Ragnar was married at least three times in his life. His first marriage was to the shield maiden Lagertha, they married young after fighting together in the Danish civil war during the early 9th century. They had one son and two daughters Bjorn, Aløf and Asbjørg but their relationship came to a rocky end after he met his second wife princess Thora, daughter of King Harald of Sweden. With Thora he had five sons and one daughter Agnar, Erik, Dunvat, Radbad, Thorir, and Åscrida. His third wife was Aslög and they had four sons and one daughter Halfdan, Sigurd, Rögnvald, Ivar and Thora. Ragnar’s son Ubba/Oláfr appears to have been born out of wedlock, he had a twin sister called Matilda who married Godfrid son of Harald Klak, Godfrid claimed the duchy of Frisia after Ubba’s death in 877. There is also another known son called Ásl, Óláfr killed him in 867 but the histories fall silent as to the true reason for his murder. Their was also at least one other brother that has only one historical reference as Thorir son of the King of Lochlann but he was killed in 848 during an attempt by King Ragnar to reconquer his lands in Ireland, which had recently been taken over by his enemies.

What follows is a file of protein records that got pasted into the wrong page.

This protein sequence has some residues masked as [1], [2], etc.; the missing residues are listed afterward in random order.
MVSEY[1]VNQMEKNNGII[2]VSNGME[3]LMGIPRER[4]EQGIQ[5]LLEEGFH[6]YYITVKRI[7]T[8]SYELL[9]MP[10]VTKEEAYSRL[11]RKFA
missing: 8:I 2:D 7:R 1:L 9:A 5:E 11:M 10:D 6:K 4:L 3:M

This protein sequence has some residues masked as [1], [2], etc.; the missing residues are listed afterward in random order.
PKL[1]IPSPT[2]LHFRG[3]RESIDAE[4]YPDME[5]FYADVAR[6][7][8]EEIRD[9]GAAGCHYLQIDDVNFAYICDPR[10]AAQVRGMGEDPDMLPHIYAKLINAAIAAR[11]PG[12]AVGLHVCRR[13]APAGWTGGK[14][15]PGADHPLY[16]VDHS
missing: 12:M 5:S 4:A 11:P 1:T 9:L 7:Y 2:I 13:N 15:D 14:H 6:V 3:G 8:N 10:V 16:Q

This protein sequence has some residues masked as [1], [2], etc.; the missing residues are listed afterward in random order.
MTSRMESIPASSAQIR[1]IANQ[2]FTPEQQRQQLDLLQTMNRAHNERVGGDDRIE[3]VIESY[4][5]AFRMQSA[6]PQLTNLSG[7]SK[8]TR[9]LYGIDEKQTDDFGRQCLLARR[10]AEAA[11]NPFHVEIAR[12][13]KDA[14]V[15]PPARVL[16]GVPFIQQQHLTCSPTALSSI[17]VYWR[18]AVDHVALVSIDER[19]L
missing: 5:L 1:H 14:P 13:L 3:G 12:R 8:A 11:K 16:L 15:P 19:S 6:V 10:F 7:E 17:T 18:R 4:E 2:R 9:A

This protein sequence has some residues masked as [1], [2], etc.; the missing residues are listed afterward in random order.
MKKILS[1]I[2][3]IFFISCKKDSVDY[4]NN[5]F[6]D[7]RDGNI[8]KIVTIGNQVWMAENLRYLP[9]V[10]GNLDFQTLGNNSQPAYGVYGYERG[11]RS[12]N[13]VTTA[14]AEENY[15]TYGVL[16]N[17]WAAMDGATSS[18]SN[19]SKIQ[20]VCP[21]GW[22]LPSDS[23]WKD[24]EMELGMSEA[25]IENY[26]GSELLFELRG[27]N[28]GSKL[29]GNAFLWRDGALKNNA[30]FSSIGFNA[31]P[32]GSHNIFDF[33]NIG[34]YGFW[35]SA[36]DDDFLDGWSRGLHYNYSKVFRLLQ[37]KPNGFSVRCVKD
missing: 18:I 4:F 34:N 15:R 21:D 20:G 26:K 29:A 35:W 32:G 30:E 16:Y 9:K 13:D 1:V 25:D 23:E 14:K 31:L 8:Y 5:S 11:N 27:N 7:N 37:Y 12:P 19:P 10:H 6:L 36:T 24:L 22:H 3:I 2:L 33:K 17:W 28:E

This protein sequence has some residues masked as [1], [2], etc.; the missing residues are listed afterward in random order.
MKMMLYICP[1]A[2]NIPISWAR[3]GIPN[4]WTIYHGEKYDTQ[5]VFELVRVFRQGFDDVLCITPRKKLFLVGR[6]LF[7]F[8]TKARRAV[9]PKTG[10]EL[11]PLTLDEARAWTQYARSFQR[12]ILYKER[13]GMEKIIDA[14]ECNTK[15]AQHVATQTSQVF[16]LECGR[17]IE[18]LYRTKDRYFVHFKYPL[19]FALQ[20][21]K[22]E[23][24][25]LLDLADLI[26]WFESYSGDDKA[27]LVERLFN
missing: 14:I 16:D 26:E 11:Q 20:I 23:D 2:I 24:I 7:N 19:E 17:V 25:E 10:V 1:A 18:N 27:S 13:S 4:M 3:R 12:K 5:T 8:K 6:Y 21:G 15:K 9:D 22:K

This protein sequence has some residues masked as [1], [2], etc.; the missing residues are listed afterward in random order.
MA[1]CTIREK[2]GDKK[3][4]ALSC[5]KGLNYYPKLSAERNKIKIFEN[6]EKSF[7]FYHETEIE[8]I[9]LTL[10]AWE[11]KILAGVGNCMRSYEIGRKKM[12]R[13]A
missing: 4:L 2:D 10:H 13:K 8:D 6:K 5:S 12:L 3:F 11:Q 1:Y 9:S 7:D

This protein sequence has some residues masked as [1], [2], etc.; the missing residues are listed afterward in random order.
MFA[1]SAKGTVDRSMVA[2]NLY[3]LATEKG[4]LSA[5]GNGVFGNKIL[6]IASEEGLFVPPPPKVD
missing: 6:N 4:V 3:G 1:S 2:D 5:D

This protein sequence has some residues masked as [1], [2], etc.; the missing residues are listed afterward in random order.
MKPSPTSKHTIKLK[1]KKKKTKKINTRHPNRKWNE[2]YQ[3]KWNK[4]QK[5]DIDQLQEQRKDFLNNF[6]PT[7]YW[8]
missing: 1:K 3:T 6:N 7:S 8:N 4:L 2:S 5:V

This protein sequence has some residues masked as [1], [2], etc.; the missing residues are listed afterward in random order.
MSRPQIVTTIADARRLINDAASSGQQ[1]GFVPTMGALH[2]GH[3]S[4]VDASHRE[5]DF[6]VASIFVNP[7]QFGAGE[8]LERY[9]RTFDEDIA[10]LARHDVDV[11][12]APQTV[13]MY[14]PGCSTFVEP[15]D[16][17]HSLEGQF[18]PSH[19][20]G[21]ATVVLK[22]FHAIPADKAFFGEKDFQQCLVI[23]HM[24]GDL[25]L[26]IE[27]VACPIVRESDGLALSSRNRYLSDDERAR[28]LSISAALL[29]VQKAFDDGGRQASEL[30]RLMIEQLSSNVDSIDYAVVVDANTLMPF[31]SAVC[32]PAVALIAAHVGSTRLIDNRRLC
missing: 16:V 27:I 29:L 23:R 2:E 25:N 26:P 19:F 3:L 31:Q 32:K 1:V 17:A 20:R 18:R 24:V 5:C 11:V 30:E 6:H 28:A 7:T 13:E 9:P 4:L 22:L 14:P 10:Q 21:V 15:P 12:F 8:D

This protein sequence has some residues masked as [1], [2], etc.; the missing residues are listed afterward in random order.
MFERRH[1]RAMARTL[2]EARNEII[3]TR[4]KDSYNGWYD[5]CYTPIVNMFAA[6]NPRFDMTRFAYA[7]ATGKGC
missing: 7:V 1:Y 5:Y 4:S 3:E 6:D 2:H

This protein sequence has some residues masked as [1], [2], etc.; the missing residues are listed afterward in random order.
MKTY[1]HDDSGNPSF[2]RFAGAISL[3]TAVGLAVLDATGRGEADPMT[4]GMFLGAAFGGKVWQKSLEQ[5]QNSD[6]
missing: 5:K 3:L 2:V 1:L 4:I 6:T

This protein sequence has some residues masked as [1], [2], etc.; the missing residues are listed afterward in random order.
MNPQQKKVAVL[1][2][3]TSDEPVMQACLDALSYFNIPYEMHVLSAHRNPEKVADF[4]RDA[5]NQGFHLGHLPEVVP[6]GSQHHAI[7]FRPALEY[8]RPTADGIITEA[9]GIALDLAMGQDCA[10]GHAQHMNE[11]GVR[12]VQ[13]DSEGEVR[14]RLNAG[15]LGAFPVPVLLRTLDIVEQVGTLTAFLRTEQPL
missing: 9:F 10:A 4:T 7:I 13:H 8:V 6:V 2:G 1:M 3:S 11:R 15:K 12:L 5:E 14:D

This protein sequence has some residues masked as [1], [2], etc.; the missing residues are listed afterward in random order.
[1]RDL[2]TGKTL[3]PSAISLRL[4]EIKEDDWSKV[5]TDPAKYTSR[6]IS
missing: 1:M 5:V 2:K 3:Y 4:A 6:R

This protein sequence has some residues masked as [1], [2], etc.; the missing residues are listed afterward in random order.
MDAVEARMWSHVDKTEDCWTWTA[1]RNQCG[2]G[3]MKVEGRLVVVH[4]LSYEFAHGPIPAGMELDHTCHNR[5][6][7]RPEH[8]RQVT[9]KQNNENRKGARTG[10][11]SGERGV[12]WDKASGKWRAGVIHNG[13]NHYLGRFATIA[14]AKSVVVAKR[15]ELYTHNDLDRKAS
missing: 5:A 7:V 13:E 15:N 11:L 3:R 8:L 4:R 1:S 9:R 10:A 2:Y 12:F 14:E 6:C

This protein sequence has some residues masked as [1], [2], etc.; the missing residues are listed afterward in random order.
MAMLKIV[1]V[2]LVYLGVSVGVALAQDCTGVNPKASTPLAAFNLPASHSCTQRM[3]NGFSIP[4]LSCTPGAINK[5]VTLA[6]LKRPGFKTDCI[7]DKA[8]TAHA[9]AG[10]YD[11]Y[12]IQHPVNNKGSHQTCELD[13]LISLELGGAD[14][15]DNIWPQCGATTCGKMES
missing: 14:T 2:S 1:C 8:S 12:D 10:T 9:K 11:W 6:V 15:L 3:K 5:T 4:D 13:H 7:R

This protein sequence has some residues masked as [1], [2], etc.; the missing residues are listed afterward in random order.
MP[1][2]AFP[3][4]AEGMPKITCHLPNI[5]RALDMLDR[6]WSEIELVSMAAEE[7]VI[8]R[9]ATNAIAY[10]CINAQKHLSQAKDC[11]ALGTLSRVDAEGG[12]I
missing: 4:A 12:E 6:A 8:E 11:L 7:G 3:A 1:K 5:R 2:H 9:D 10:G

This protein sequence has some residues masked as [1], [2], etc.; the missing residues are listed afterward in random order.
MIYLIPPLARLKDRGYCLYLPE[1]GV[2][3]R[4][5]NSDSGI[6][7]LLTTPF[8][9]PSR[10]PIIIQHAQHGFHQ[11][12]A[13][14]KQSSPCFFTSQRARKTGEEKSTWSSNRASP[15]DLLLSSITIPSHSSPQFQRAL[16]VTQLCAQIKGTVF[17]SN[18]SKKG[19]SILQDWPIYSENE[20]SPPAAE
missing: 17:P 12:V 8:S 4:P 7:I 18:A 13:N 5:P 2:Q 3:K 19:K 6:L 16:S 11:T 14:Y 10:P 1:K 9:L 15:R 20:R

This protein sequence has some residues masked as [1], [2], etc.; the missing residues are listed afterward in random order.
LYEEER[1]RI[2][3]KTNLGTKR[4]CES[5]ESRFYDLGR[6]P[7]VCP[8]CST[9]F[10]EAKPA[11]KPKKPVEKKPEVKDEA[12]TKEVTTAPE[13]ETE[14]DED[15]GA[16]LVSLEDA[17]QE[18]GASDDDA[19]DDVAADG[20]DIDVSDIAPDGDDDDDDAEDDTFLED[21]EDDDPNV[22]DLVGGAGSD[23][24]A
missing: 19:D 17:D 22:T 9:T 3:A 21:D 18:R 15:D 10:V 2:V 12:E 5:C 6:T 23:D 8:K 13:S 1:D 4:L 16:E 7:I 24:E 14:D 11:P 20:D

The Loðbrók Dynasty sadly ended with the death of his children, however his son Bjorn Ironside seeded the Münso dynasty in Sweden, his son Ivar seeded the ua Ímair dynasty in Ireland, his son Rägnvald seeded the House of Normandy, while his son Sigurd seeded the House of Gorm in Denmark.
Ragnar Loðbrók m. Hlaðgerðr, the shield maiden
- Óláfr/Amlaíb/Ubba, the King of Dublin.
- Aløf married Helgi the Sharpe.
- Asbjørg married Æthelwulf, King of Wessex, mother of King Alfred the Great .
Ragnar Loðbrók m. Thora the Townhart, Princess of Sweden
- Agnar killed in the battle for Sweden.
- Eirik (Hrørek/Roric) killed in the battle for Sweden.
- Dunvat Killed in the conquest of Lochlann.
- Radbad (Rodbert/Radbard/Redbeard) killed in the conquest of Lochlann.
- Thorir killed in an attempt to reconquer Dublin.
Ragnar Loðbrók married Aslög, princess of Sweden
- Halfdan “Whiteshirt” via his daughters he seeded the Rurik dynasty of Rus.
- Sigurd “Snake In The Eye” seeded the house of Gorm that ruled Denmark.
- Ivar “The Boneless” seeded the Ua Imair dynasty that ruled Dublin.
- Rögnvald “The Wise” seeded the Dukes of Normandie.
- Thora who married Gerulf, Count of Frisia.
- Bjorn “Ironside” seeded the Münso dynasty that ruled Sweden.